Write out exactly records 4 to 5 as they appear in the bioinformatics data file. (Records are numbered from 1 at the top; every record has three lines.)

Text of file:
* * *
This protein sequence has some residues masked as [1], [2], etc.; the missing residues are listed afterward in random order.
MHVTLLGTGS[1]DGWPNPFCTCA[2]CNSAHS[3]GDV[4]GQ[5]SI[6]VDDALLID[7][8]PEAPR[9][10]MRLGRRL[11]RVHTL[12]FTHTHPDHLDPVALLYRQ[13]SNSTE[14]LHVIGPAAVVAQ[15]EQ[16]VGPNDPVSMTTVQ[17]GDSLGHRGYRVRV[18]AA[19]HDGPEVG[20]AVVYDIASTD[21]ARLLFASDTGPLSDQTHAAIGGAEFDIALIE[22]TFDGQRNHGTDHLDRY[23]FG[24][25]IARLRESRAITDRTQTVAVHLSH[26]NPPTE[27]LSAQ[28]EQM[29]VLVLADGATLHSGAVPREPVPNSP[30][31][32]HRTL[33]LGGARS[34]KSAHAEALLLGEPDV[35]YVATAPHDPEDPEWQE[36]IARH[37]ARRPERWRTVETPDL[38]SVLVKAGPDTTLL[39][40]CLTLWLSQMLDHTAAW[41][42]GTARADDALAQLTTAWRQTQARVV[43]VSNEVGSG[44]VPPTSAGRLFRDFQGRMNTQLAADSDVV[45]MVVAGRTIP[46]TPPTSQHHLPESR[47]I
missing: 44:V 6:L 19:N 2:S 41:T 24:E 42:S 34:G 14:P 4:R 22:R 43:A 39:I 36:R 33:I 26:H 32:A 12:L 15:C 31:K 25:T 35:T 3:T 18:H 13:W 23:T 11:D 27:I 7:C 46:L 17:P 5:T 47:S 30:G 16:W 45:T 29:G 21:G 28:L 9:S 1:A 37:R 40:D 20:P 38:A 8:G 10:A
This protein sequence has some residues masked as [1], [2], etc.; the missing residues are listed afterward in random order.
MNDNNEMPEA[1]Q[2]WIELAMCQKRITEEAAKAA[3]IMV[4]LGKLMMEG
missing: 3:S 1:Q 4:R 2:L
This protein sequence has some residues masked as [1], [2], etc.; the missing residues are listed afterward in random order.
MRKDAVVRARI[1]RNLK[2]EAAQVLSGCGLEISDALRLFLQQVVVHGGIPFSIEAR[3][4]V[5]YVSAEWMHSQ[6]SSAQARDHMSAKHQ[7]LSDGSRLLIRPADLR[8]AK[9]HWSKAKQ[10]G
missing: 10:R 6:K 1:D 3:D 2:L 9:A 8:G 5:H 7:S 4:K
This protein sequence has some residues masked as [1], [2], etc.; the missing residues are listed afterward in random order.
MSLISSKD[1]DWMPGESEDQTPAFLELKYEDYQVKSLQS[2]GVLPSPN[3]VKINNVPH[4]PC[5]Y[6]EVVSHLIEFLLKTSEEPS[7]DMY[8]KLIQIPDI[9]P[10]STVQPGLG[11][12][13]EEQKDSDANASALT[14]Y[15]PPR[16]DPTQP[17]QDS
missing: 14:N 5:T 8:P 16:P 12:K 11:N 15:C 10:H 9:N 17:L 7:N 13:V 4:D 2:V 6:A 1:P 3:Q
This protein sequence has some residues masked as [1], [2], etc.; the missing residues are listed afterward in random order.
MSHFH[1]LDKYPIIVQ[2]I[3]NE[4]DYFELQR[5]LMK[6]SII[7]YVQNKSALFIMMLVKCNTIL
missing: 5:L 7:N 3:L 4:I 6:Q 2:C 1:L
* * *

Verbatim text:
This protein sequence has some residues masked as [1], [2], etc.; the missing residues are listed afterward in random order.
MSLISSKD[1]DWMPGESEDQTPAFLELKYEDYQVKSLQS[2]GVLPSPN[3]VKINNVPH[4]PC[5]Y[6]EVVSHLIEFLLKTSEEPS[7]DMY[8]KLIQIPDI[9]P[10]STVQPGLG[11][12][13]EEQKDSDANASALT[14]Y[15]PPR[16]DPTQP[17]QDS
missing: 14:N 5:T 8:P 16:P 12:K 11:N 15:C 10:H 9:N 17:L 7:N 13:V 4:D 2:V 6:A 1:P 3:Q
This protein sequence has some residues masked as [1], [2], etc.; the missing residues are listed afterward in random order.
MSHFH[1]LDKYPIIVQ[2]I[3]NE[4]DYFELQR[5]LMK[6]SII[7]YVQNKSALFIMMLVKCNTIL
missing: 5:L 7:N 3:L 4:I 6:Q 2:C 1:L